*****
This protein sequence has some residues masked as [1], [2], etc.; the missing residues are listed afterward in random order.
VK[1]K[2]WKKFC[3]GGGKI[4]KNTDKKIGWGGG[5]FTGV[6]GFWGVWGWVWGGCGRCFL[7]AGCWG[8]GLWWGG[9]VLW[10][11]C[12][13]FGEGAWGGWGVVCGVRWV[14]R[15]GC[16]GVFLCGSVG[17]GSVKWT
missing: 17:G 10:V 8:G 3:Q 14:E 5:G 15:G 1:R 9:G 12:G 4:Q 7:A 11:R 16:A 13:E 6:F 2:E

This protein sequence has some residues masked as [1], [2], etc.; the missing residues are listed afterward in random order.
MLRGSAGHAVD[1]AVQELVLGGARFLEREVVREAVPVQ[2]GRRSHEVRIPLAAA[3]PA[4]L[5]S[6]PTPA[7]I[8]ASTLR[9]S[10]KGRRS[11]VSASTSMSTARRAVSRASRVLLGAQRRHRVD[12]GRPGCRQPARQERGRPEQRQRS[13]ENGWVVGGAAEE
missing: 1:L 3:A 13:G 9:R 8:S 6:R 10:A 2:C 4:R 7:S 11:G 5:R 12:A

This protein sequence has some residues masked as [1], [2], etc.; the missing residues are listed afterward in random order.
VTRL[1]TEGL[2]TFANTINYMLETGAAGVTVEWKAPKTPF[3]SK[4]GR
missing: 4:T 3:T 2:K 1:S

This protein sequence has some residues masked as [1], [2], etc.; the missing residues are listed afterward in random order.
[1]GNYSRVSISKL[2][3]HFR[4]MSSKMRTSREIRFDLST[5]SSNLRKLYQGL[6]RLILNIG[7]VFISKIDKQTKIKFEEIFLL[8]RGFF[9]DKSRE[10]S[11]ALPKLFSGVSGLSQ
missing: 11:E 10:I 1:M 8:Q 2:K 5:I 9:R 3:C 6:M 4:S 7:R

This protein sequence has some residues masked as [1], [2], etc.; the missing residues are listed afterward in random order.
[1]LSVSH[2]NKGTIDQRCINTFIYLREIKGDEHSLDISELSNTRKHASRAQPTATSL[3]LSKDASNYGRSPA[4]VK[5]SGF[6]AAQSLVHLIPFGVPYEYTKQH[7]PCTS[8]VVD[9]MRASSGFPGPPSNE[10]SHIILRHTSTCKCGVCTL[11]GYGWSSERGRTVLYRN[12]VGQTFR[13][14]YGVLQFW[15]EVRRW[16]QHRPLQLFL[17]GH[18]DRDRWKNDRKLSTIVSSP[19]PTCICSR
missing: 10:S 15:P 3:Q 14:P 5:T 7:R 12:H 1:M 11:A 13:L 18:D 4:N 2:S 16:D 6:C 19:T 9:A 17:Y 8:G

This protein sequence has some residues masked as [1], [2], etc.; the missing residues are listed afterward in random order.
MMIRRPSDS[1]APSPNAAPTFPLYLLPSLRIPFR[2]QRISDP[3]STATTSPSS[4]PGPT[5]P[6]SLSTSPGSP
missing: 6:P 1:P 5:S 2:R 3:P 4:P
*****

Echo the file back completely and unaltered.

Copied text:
This protein sequence has some residues masked as [1], [2], etc.; the missing residues are listed afterward in random order.
VK[1]K[2]WKKFC[3]GGGKI[4]KNTDKKIGWGGG[5]FTGV[6]GFWGVWGWVWGGCGRCFL[7]AGCWG[8]GLWWGG[9]VLW[10][11]C[12][13]FGEGAWGGWGVVCGVRWV[14]R[15]GC[16]GVFLCGSVG[17]GSVKWT
missing: 17:G 10:V 8:G 3:Q 14:E 5:G 15:G 1:R 9:G 12:G 4:Q 7:A 11:R 16:A 13:E 6:F 2:E

This protein sequence has some residues masked as [1], [2], etc.; the missing residues are listed afterward in random order.
MLRGSAGHAVD[1]AVQELVLGGARFLEREVVREAVPVQ[2]GRRSHEVRIPLAAA[3]PA[4]L[5]S[6]PTPA[7]I[8]ASTLR[9]S[10]KGRRS[11]VSASTSMSTARRAVSRASRVLLGAQRRHRVD[12]GRPGCRQPARQERGRPEQRQRS[13]ENGWVVGGAAEE
missing: 1:L 3:A 13:G 9:R 8:S 6:R 10:A 2:C 4:R 7:S 11:G 5:R 12:A

This protein sequence has some residues masked as [1], [2], etc.; the missing residues are listed afterward in random order.
VTRL[1]TEGL[2]TFANTINYMLETGAAGVTVEWKAPKTPF[3]SK[4]GR
missing: 4:T 3:T 2:K 1:S

This protein sequence has some residues masked as [1], [2], etc.; the missing residues are listed afterward in random order.
[1]GNYSRVSISKL[2][3]HFR[4]MSSKMRTSREIRFDLST[5]SSNLRKLYQGL[6]RLILNIG[7]VFISKIDKQTKIKFEEIFLL[8]RGFF[9]DKSRE[10]S[11]ALPKLFSGVSGLSQ
missing: 11:E 10:I 1:M 8:Q 2:K 5:I 9:R 3:C 6:M 4:S 7:R

This protein sequence has some residues masked as [1], [2], etc.; the missing residues are listed afterward in random order.
[1]LSVSH[2]NKGTIDQRCINTFIYLREIKGDEHSLDISELSNTRKHASRAQPTATSL[3]LSKDASNYGRSPA[4]VK[5]SGF[6]AAQSLVHLIPFGVPYEYTKQH[7]PCTS[8]VVD[9]MRASSGFPGPPSNE[10]SHIILRHTSTCKCGVCTL[11]GYGWSSERGRTVLYRN[12]VGQTFR[13][14]YGVLQFW[15]EVRRW[16]QHRPLQLFL[17]GH[18]DRDRWKNDRKLSTIVSSP[19]PTCICSR
missing: 10:S 15:P 3:Q 14:P 5:T 7:R 12:H 1:M 11:A 13:L 18:D 4:N 2:S 16:D 6:C 19:T 9:A 17:Y 8:G

This protein sequence has some residues masked as [1], [2], etc.; the missing residues are listed afterward in random order.
MMIRRPSDS[1]APSPNAAPTFPLYLLPSLRIPFR[2]QRISDP[3]STATTSPSS[4]PGPT[5]P[6]SLSTSPGSP
missing: 6:P 1:P 5:S 2:R 3:P 4:P